El Regreso del Coqui Dorado by Oscar Ortiz
Suave by Oscar Ortiz
Encarnacion by Oscar Ortiz
Cinco Margaritas by Oscar Ortiz
Manolito el cuatrista 1942 by Oscar Ortiz
Bravado Alla Prima by Oscar Ortiz
Jibaro de la costa by Oscar Ortiz
Afincando by Oscar Ortiz
Fantasia Boricua by Oscar Ortiz
Fajardo Dreaming by Oscar Ortiz
Solo De Cuatro by Oscar Ortiz
Jibaro bajo la luna by Oscar Ortiz
Jibaro Encendi'o by Oscar Ortiz
Jibaro y Luna by Oscar Ortiz
Jibara y Sol by Oscar Ortiz
Cuatro Caliente by Oscar Ortiz
Sofia by Oscar Ortiz
Ofrendas de mi tierra II by Oscar Ortiz
Ofrendas de mi tierra by Oscar Ortiz
Hispanic Heritage by Oscar Ortiz
Conga on Fire by Oscar Ortiz
Flor y viento by Oscar Ortiz
Passion by Oscar Ortiz
Flaming Serenity by Oscar Ortiz
Displaying: 1 - 24 of 59
b. 1964. Manhattan, NY, USA
Marshville Museum and Cultural Center, NC Solo Show 2017
Mint Museum, Charlotte, NC Group Show 2013
Monroe Art Walk, Monroe, NC Group Show 2012
Museum of Art, University of North Carolina, Durham, NC Group Show 2012
Monroe Art Walk, Monroe, NC Group Show 2010
The Alcove Gallery, Monroe, NC Solo Show 2009
Monroe Art Walk, Monroe, NC Group Show 2009
Art Not Terminal Gallery, Seattle, Washington Group Show June, 2009
STOCK & LICENSED IMAGES ::
Norwood Publishers, USA ongoing collaboration for calendar images
2005 Puerto Rican Professional Association of South Florida Business Guide, FL, cover illustration
Fundacion Puertorriquena de Wisconsin y el Equipo Del Projecto de La Danza en Milwaukee, WI, promotional illustration
Esmaco Printers, PR, fully illustrated 2005 promotional calendar
2012 Arte Publico, illustrations for picture book "The Poet Upstairs" by Judith Cofer Ortiz
National Geographic Learning
Oscar Ortiz is a New York born Puerto Rican artist that currently lives in a rural suburb of North Carolina.
Following is his story.
His childhood memories in Puerto Rico, where he grew up, includes images of him running under a pouring rain to the local convenience store to buy from Don SerafÃn (Mr. SerafÃn) slices of meat wrapping paper for a cent each. The skinny boned old man would slowly rip one by one, rolled them in a scroll and tied them up with a string. Little Oscar, a rheumatic fever and heart murmur sufferer, would run home drenched but joyful to sketch super heroes cartoons in the few spared dry sheets.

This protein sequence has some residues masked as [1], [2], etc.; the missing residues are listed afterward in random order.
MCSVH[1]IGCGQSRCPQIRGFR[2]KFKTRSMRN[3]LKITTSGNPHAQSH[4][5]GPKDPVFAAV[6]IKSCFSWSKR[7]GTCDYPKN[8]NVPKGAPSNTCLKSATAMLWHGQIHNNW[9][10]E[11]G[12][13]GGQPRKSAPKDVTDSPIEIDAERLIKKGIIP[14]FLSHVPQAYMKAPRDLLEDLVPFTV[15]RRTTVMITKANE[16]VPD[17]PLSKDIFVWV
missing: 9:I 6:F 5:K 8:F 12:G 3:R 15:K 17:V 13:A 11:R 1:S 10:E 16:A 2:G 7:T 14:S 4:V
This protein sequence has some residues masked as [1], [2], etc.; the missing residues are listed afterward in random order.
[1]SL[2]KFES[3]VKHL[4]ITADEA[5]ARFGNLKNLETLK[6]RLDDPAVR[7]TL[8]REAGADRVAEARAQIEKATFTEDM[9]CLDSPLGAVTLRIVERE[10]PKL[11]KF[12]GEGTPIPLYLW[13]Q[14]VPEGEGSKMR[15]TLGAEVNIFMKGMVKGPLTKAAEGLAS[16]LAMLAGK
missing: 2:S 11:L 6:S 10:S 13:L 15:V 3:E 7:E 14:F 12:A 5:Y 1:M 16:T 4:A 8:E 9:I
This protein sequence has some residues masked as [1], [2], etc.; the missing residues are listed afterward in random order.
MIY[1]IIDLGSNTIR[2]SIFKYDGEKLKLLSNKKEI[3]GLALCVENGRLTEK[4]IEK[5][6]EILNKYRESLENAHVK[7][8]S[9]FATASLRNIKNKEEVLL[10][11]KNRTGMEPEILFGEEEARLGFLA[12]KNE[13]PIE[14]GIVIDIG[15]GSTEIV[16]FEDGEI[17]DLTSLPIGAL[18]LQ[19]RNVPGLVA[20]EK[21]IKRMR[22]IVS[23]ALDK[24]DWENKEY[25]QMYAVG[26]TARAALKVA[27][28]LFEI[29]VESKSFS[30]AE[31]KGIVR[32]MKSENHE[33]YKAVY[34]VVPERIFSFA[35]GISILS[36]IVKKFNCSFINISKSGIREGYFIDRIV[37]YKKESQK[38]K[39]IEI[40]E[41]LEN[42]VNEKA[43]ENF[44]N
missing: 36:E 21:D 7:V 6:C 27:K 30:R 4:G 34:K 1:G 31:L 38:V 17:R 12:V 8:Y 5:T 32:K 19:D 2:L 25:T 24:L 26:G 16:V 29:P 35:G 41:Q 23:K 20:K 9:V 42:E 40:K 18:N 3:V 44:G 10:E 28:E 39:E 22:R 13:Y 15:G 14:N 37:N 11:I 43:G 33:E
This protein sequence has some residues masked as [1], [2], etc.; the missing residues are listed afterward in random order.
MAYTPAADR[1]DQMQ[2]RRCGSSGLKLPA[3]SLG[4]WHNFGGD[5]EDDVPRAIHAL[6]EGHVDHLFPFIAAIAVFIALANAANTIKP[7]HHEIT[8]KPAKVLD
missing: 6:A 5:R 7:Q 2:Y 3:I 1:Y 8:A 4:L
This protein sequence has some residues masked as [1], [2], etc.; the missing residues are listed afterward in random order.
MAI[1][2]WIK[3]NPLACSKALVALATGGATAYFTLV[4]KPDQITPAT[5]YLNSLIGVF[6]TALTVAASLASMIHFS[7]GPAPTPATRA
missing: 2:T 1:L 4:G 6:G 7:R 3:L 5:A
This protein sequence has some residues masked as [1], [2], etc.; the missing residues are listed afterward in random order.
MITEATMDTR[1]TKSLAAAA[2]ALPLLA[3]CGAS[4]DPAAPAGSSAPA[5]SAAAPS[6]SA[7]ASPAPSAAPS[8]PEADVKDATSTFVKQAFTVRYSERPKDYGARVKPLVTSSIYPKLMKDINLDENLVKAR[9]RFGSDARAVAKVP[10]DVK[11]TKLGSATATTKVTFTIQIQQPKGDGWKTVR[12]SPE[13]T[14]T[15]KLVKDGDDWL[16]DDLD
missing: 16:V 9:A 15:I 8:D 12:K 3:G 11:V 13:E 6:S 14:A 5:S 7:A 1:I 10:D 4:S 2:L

As a youngster, he was requested often by his teachers to get involved in art projects for the school. He would spend hours and hours creating illustrations to be used as teaching aids. The pure joy of creating and making others happy through his paintings and drawings was what satisfied him the most. Nevertheless, the artistic creativity of the promising artist went dormant for almost thirty years!
In the summer of 2000 while walking with his wife downtown Charlotte, North Carolina, they decided to take a peek at a Comic Book Artists convention. As soon as they walked into the building, everything went mute for Oscar but the scratching sound of the pencils against the papers. Hundreds and hundreds of professional artists sketching left to right. He walked slowly through each booth, his heart pounding furiously. Finally, he looked at Wina to say, "I was meant for this. This is what I AM, an artist." "Then you MUST do this!" was her stern answer. This conversation was taking place in front of the 'Art Instruction Schools' booth. Mr. Ballard, a gray hair debonair gentleman, perhaps a mind reader, approached the couple to ask, "Do you draw?" "Well, I do have a couple of sketches at home." Oscar responded. Mr. Ballard and Oscar arranged to meet at his house for an evaluation of his talents. "You can certainly draw, but you'll benefit to learn illustration techniques through the school." Wina encouraged him to take them even though he was hesitant about the validity of learning mechanical illustrative techniques. His doubts were unfounded as each month afterwards he could see his draftsmanship abilities getting sharper and sharper.
Soon one of his illustrations made it to the local newspaper followed by a figurative realistic exhibition.
Wina had always been the pivotal hinge in his artistic career. One fine day he recalls clearly that she told him "Honey, I love your pencil drawings, but I'm sick and tired of black and white! I would like to see some colors for a change, you know. You are never going to make a living out of art unless you finally PAINT!"
Oscar had always looked at painting as a sacred terrain only available for the real gifted ones. Not anymore. His wife was right. So painting he did. From there on Oscar took upon himself to be as educated as possible in fine art and to learn from the real professionals. This entailed visiting working artists in their studios locally and abroad, starting and keeping communication with them through emails and constantly asking technical questions. He supported this self-imposed education with the reading of hundreds of books of different mediums and subscribing to several magazines.
In only two years after actively painting with no academic training through an atelier or personal coaching Oscar was commissioned his first piece. After that, he knew there was no going back. Several exhibitions and commissions followed that first one, selling more than 10 pieces in less than 6 months, and as the cliche goes, "the rest is history".
As of today Oscar Ortiz is a well-respected all around artist that intelligently has carved a niche in the international art market. He has been praised for his mature and controlled tropical color palette.
On 2012 he illustrated the awarded children's book entitled "The Poet Upstairs", published by Arte PÃºblico.